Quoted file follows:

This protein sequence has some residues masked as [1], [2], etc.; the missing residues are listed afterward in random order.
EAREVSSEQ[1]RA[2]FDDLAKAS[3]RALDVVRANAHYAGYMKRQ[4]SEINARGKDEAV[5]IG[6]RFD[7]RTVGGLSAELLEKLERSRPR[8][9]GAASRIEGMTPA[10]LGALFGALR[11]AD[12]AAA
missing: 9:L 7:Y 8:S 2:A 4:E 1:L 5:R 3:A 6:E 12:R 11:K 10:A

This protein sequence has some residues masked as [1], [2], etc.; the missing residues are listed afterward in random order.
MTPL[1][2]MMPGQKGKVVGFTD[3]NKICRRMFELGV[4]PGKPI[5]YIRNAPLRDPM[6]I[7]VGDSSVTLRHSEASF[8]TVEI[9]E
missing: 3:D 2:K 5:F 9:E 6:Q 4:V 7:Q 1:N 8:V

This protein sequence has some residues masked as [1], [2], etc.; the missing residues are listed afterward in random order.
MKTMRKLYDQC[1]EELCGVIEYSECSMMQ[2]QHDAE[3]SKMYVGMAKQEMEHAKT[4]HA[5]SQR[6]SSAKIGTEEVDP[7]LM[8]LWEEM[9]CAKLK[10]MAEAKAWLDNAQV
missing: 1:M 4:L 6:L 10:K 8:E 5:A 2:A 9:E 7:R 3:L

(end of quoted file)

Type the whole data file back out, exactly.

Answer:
This protein sequence has some residues masked as [1], [2], etc.; the missing residues are listed afterward in random order.
EAREVSSEQ[1]RA[2]FDDLAKAS[3]RALDVVRANAHYAGYMKRQ[4]SEINARGKDEAV[5]IG[6]RFD[7]RTVGGLSAELLEKLERSRPR[8][9]GAASRIEGMTPA[10]LGALFGALR[11]AD[12]AAA
missing: 9:L 7:Y 8:S 2:A 4:E 1:L 5:R 3:A 6:E 12:R 11:K 10:A

This protein sequence has some residues masked as [1], [2], etc.; the missing residues are listed afterward in random order.
MTPL[1][2]MMPGQKGKVVGFTD[3]NKICRRMFELGV[4]PGKPI[5]YIRNAPLRDPM[6]I[7]VGDSSVTLRHSEASF[8]TVEI[9]E
missing: 3:D 2:K 5:F 9:E 6:Q 4:V 7:Q 1:N 8:V

This protein sequence has some residues masked as [1], [2], etc.; the missing residues are listed afterward in random order.
MKTMRKLYDQC[1]EELCGVIEYSECSMMQ[2]QHDAE[3]SKMYVGMAKQEMEHAKT[4]HA[5]SQR[6]SSAKIGTEEVDP[7]LM[8]LWEEM[9]CAKLK[10]MAEAKAWLDNAQV
missing: 1:M 4:L 6:L 10:K 8:E 5:A 2:A 9:E 7:R 3:L